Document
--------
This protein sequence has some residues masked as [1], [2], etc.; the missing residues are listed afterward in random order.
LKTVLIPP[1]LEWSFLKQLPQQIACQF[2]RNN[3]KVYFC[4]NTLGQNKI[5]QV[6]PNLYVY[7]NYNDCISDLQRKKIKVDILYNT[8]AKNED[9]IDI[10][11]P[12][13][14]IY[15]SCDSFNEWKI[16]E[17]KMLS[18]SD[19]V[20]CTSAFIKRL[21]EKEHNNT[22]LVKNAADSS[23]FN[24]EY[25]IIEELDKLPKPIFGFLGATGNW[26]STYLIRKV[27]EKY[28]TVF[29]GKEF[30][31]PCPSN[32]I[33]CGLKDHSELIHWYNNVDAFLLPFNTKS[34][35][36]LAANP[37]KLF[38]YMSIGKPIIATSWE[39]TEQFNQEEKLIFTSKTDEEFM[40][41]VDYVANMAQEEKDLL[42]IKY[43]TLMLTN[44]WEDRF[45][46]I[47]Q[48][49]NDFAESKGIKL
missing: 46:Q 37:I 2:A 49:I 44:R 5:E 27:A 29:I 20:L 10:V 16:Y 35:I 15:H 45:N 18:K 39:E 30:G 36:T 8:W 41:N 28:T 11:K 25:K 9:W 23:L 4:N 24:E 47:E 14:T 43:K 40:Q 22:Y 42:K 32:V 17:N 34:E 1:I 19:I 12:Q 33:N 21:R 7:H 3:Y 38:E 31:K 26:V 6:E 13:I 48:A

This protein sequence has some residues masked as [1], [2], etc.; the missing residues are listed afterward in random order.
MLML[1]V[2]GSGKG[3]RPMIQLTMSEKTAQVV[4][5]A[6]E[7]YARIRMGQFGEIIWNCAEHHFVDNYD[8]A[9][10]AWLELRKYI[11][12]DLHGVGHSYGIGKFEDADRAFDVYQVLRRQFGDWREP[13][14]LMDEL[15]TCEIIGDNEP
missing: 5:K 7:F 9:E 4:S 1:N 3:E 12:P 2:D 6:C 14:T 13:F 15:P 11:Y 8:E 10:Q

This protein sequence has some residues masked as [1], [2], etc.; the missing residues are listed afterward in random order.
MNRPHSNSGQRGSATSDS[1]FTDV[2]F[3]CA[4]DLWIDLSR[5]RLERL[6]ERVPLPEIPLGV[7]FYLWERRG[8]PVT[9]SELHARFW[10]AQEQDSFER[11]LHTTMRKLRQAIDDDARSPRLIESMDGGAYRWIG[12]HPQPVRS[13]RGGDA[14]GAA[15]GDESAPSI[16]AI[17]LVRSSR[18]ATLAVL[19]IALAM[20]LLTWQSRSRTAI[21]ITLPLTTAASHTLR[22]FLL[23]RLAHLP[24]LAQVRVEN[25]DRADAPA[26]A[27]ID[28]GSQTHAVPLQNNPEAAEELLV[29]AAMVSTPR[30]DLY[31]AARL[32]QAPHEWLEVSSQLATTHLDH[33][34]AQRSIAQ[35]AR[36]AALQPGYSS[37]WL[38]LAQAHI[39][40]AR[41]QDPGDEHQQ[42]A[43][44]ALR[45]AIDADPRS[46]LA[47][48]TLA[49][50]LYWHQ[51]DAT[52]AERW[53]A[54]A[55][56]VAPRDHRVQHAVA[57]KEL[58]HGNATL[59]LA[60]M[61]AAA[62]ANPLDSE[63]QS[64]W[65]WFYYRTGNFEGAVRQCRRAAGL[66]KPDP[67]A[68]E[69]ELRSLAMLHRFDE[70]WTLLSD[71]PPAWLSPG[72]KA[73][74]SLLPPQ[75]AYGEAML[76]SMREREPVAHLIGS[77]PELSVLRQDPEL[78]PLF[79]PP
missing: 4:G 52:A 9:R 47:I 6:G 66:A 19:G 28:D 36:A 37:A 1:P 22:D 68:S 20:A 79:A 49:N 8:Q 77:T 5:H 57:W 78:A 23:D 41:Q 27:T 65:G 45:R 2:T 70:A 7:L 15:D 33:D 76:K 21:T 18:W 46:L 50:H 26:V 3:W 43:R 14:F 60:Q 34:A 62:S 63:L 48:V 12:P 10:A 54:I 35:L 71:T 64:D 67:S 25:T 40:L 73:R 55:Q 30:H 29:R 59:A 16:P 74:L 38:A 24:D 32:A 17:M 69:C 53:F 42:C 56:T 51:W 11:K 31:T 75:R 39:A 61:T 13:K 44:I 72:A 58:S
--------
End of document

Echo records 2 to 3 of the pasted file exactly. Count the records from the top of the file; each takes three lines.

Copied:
This protein sequence has some residues masked as [1], [2], etc.; the missing residues are listed afterward in random order.
MLML[1]V[2]GSGKG[3]RPMIQLTMSEKTAQVV[4][5]A[6]E[7]YARIRMGQFGEIIWNCAEHHFVDNYD[8]A[9][10]AWLELRKYI[11][12]DLHGVGHSYGIGKFEDADRAFDVYQVLRRQFGDWREP[13][14]LMDEL[15]TCEIIGDNEP
missing: 5:K 7:F 9:E 4:S 1:N 3:E 12:P 2:D 6:C 14:T 13:F 15:P 11:Y 8:E 10:Q

This protein sequence has some residues masked as [1], [2], etc.; the missing residues are listed afterward in random order.
MNRPHSNSGQRGSATSDS[1]FTDV[2]F[3]CA[4]DLWIDLSR[5]RLERL[6]ERVPLPEIPLGV[7]FYLWERRG[8]PVT[9]SELHARFW[10]AQEQDSFER[11]LHTTMRKLRQAIDDDARSPRLIESMDGGAYRWIG[12]HPQPVRS[13]RGGDA[14]GAA[15]GDESAPSI[16]AI[17]LVRSSR[18]ATLAVL[19]IALAM[20]LLTWQSRSRTAI[21]ITLPLTTAASHTLR[22]FLL[23]RLAHLP[24]LAQVRVEN[25]DRADAPA[26]A[27]ID[28]GSQTHAVPLQNNPEAAEELLV[29]AAMVSTPR[30]DLY[31]AARL[32]QAPHEWLEVSSQLATTHLDH[33][34]AQRSIAQ[35]AR[36]AALQPGYSS[37]WL[38]LAQAHI[39][40]AR[41]QDPGDEHQQ[42]A[43][44]ALR[45]AIDADPRS[46]LA[47][48]TLA[49][50]LYWHQ[51]DAT[52]AERW[53]A[54]A[55][56]VAPRDHRVQHAVA[57]KEL[58]HGNATL[59]LA[60]M[61]AAA[62]ANPLDSE[63]QS[64]W[65]WFYYRTGNFEGAVRQCRRAAGL[66]KPDP[67]A[68]E[69]ELRSLAMLHRFDE[70]WTLLSD[71]PPAWLSPG[72]KA[73][74]SLLPPQ[75]AYGEAML[76]SMREREPVAHLIGS[77]PELSVLRQDPEL[78]PLF[79]PP
missing: 4:G 52:A 9:R 47:I 6:G 66:A 19:G 28:D 36:A 37:A 1:P 22:D 68:S 20:A 79:A 49:N 8:Q 77:T 5:H 57:W 78:A 23:D 41:Q 27:T 65:G 45:R 2:T 70:A 7:L 15:D 33:D 76:K 21:T 18:W 46:L 50:H 26:V 3:W 43:R 14:F 60:Q 34:A 62:S 63:L 48:V 12:P 10:A 54:I 35:L 71:T 64:D 67:S 25:T 40:L 73:R 55:Q 30:H 29:R 59:A 16:P 74:L 38:A 24:D 32:A 17:M 69:C 53:F 42:C 56:T 51:W 11:K 31:T 75:R 39:A 61:T 13:K 44:I 72:A 58:S